For a reminder, check out our January/February 2015 issue and read about last year’s winners, Powell Architecture + Building Studio and (new Metro Councilman) Brett Withers. 

Drink wine, do good

There are many different ways one might approach encouraging others to do social good. Suggesting that they drink more wine is a less common, pretty easy-to-sell way.
Longtime Nashvillian Thomas Haehn launched FOH, the Feed Our Homeless project, alongside his brother, Konrad Hähn, a wine maker at Von Schleinitz winery in Germany. Thomas identified four Nashville charities that needed support; Konrad helped create a line of wines that, when purchased, helped direct funds to those charities. 
Included among the organizations that benefit from the profits of FOH’s wine line: our own East C.A.N., which works to aid animals in our community.
The varietals: two different “Rockin’” Rieslings, a twist on Prosecco, and “Underdog” dry Riesling and dry Rose, the latter of which were inspired by East C.A.N. and fellow Nashville animal advocacy group SAFPAW.
Interested in supporting as you sip? Main Street Liquor Market and Weiss' Liquors are carrying the wines in the neighborhood, and Thomas Haehn tells us Woodland Wine Merchant is about to start stocking too. Woodland (1001 Woodland Street) is also set to host a wine tasting on October 29 from 5 to 7 p.m. 
To learn more about the project, the wines and the charities, head to the HighDef Wines website, and/or follow FOH on Facebook.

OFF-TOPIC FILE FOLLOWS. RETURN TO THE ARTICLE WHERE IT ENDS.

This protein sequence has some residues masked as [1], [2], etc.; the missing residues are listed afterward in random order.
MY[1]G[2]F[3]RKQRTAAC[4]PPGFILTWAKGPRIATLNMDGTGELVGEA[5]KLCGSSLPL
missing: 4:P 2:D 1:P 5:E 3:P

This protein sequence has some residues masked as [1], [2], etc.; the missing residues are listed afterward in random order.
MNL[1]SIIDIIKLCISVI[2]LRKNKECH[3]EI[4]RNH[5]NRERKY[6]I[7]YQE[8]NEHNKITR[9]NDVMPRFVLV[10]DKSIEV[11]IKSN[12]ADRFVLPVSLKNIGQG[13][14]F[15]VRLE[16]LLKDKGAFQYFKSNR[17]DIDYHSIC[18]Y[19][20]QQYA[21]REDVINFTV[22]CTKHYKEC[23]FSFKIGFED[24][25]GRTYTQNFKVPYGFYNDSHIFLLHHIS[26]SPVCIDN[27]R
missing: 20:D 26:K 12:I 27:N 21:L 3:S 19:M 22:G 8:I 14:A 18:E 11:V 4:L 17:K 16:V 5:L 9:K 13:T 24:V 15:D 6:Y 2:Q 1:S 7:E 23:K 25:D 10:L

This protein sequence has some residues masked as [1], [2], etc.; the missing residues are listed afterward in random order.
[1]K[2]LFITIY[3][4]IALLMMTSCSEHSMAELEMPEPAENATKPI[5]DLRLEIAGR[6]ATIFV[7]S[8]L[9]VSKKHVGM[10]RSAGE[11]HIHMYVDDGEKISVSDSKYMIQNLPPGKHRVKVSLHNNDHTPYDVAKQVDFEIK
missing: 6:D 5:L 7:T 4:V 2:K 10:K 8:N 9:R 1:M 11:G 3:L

High Note Gifts joins local gift-box game

As we roll into the holiday season, we’ll all to some degree wrangle with a desire to share meaningful, creative gifts. In our meaningful, creative neighborhood, there’s something of an easy answer: a piece of home.
Enter new local gifting service High Note Gifts, similar to Batch, in that curated packs of hometown goods are collected, arranged and shipped to folks we want to spoil.
A few cool things about High Note: a healthy mix of East Nashville-bred or -connected items are among their offerings (including chocolate from Olive & Sinclair, oatmeal from Haulin’ Oats and coffee from Bongo Java); and along with their variety of pre-planned crates, you can also opt to go custom. So you might, say, cobble an East Nashville crate and send it back to mom or dad to show what good care the neighborhood is taking of you.
The impetus behind creating High Note Gifts, according to cofounder Ilex Pounders, was in part a desire to capture what makes Nashville great.
“It’s the people and small businesses that live and thrive here, so we wanted to capture that. Our goal is to give people an authentic taste of Music City. Working with and driving awareness for other local businesses is the best way to do that.”
To check out the offerings, drop by the High Note Gifts website.

Make plans to swap at Hound Dog Commons

Who’s a fan of swap meets? Heads up: Hound Dog Commons (305 Douglas) hosts the Nashville Trading Post Swap Event on Monday, October 19 from 2 to 7 p.m. 
Up for swaps: men’s and women’s clothing and accessories, books, vinyl, stationery, home goods, craft supplies and more.
To keep you caffeinated and snacked: free coffee from Crema, and free popcorn. To keep you entertained: live jams. 
Not yet familiar with your hosts? Hound Dog is a fairly new East Side event space and community/workshop hub that’s, as the name implies, very dog-friendly too. Find out more at the Hound Dog Commons website.


- Bare Jr. is reuniting: Friday, November 13 at the Basement East. Be there and be Bared.
That’s all for this go-round. As always, if you have East Nashville news bits to share, please email Nicole.